A University of Sydney law student, who wished to remain anonymous, told Lawyers Weekly that competition for work is so fierce that a number of graduates are returning to university, some completing an honours or master degree, to avoid unemployment.
“They wouldn’t have done it if they had a job,” she said, adding that their “feeling of despair” is filtering down to penultimate year students.
[…] “Most students think things are rosy, they are expecting a job at the end of their clerkship,” she added.
[…] Naiman said the greater concern is the long-term implications of having too few graduates being trained up by law firms. The question, which she claimed is “being swept under the carpet”, is: who will train this generation of law graduates to become experienced lawyers by the time the market picks up?
“The long-term skills gap is going to be wide [and] I don’t know that there’s enough discussion around where the onus of training should lie,” she said.
“The responsibility lies at the feet of the industry and the various players in the industry, and that includes firms and law societies.”

Useless law Students? Are Law Firms Voting with their Feet? Or their Graduate Positions?

An article today on Lawyer’s Weekly by Leanne Mezrani (publised 22 August 2013) raises the curtain on the emerging difficulties that law firms are having in getting quality out of law students. The article has a different focus – something implicitly wrong about law graduates not being able to convert a law clerk position into a legal job, but lurking in the detail is the growing disenchantment with law graduates – could it be that the faculties just aren’t producing the graduates we need in the profession? 

Read on:
Exclusive: Law firms let down clerks
The majority of Melbourne law students who recently completed clerkships at some of the nation’s top firms have been denied a graduate position.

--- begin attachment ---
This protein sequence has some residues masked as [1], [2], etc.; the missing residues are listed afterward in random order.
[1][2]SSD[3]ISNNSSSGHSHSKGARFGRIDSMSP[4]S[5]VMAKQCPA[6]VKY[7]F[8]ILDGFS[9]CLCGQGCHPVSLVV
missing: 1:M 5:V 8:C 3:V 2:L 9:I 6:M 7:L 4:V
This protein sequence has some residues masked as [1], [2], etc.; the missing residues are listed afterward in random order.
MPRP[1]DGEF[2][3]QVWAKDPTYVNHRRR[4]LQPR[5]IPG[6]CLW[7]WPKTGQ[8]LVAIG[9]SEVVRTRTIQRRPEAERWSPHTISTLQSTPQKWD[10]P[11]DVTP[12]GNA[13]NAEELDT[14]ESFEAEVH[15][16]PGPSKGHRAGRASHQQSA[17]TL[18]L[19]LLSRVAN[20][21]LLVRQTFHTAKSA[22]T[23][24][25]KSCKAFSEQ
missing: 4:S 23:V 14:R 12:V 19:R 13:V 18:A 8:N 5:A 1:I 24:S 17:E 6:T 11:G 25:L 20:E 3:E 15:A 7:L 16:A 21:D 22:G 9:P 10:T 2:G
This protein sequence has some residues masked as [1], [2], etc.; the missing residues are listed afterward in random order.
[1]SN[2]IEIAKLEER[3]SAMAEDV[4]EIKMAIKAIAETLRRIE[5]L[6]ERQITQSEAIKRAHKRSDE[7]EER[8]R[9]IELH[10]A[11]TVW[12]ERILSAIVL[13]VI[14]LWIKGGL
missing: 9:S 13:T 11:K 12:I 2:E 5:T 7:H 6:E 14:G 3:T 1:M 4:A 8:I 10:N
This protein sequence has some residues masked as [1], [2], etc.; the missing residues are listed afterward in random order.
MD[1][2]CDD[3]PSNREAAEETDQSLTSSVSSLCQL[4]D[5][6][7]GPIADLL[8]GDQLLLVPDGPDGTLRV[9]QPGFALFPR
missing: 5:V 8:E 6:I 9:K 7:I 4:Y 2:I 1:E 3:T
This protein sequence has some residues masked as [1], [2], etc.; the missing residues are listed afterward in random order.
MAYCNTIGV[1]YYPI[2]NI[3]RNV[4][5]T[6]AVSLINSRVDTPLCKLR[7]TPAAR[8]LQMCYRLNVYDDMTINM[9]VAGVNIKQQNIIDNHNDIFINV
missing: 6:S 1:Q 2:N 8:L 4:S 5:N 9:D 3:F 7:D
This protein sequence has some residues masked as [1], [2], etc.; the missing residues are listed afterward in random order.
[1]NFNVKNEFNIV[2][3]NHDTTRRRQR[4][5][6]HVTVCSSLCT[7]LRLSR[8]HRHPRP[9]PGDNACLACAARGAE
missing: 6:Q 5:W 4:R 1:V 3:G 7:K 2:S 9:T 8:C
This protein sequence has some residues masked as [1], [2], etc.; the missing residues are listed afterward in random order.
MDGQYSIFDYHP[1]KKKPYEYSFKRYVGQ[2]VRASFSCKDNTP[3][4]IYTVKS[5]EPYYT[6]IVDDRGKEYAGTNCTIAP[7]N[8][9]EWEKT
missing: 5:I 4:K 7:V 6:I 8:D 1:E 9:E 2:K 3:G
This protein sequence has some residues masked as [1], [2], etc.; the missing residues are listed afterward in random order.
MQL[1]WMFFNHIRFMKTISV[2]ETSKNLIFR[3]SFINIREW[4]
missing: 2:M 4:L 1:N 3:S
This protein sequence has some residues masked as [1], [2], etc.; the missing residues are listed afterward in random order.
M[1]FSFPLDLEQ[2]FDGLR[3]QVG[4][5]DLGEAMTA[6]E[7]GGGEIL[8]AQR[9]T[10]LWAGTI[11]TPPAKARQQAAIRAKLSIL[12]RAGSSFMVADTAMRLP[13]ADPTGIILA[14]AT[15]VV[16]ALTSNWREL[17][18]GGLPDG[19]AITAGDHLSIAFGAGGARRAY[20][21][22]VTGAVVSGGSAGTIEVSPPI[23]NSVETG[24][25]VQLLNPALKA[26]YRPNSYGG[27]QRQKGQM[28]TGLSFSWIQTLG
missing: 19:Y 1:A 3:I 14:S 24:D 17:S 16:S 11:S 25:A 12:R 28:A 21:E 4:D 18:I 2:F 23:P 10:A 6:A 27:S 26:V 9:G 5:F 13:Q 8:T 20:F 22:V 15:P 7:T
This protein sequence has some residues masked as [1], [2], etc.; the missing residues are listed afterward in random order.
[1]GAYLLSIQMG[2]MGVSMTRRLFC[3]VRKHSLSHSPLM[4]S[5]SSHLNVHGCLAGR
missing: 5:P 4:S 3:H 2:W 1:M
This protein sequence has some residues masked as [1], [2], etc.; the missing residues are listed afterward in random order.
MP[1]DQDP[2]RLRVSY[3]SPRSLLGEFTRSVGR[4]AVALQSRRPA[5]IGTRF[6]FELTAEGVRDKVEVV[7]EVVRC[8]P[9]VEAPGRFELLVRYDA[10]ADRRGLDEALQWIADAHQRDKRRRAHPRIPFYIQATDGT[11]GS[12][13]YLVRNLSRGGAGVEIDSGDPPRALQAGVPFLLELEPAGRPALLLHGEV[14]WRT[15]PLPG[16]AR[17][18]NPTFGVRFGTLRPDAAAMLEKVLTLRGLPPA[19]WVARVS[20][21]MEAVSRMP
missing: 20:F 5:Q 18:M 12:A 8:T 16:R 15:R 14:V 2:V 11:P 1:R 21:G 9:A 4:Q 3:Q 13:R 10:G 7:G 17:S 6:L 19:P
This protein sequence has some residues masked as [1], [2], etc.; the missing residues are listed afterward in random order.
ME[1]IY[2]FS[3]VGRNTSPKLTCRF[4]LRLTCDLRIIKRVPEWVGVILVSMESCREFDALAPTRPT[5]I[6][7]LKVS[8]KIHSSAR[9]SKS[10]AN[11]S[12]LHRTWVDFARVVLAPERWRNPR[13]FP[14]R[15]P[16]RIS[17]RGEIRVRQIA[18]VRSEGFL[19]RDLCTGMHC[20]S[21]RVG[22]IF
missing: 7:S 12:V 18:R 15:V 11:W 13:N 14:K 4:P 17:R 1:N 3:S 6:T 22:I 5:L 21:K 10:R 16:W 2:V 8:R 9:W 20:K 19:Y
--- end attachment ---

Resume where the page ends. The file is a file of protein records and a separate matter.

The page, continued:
Lawyers Weekly has exclusively obtained information on the clerk-to-graduate ratio at the Melbourne offices of eight top and mid-tier firms. All of the firms have hired less than half, and in some cases less than a quarter, of the clerks that were vying for a 2014 graduate position.
Herbert Smith Freehills took in the most clerks (86) in its Melbourne office of all firms over the 2012 to 2013 seasonal intakes and offered 34 clerks a graduate position.
Speaking with Lawyers Weekly, Andrea Bell, HSF’s people and development director, said the firm could reduce its clerk intake in coming years in order to “strike the balance between being commercial and running a profitable business … and keeping a pipeline of the most talented graduates coming through”.
Bell also admitted that a graduate intake that is proportional to the number of clerkships is “important for the integrity of our brand”.
“We know it’s an important decision for people to make at this point in their careers and we want to make sure we help them manage their expectations and the options they want to keep available to them,” she added.
King & Wood Mallesons had the second highest number of clerks (78) and offered 20 of them a position at the firm, with one deferral to 2015.
Of the 64 students who recently clerked at Allens, just 13 – or around 20 per cent – will take a graduate role in 2014. The firm pointed out that offers were made to a further five clerks who have deferred until 2015.
Allens declined an interview but offered the following statement: “Our acceptance rates in Melbourne remain high and we are very pleased with the outcome of our clerkship recruitment.”
Slater & Gordon, which released healthy FY13 financials this week, told Lawyers Weekly that it does not reveal graduate intake numbers but could confirm that between five and 10 clerks have been hired by the firm, “which is not significantly less than previous years”.
Cath Harris, general manager of HR at Slater & Gordon, said in a statement: “While we do provide many opportunities for young graduate lawyers to join the firm, we see our high staff retention rates as the real measure of our success in this area … 89 per cent of all lawyers employed under the graduate intake scheme since 2007 are still working at Slater & Gordon.”
Corrs Chambers Westgarth recruited a little under a quarter of its clerk cohort this year, offering positions to nine out of 39 clerks. The firm also said that a further two clerks who had deferred from the previous year will be joining the firm in 2014.
Meanwhile, Lander & Rogers hired 10 graduates from a pool of 33 clerks; while Baker & McKenzie offered a graduate role to six of its 13 clerks.
Bakers’ national talent management director, Kate Muir, told Lawyers Weekly that the firm has not taken on fewer clerks compared to the previous year. Muir also claimed that clerkship applicants are informed early on of how many graduate offers the firm is likely to make.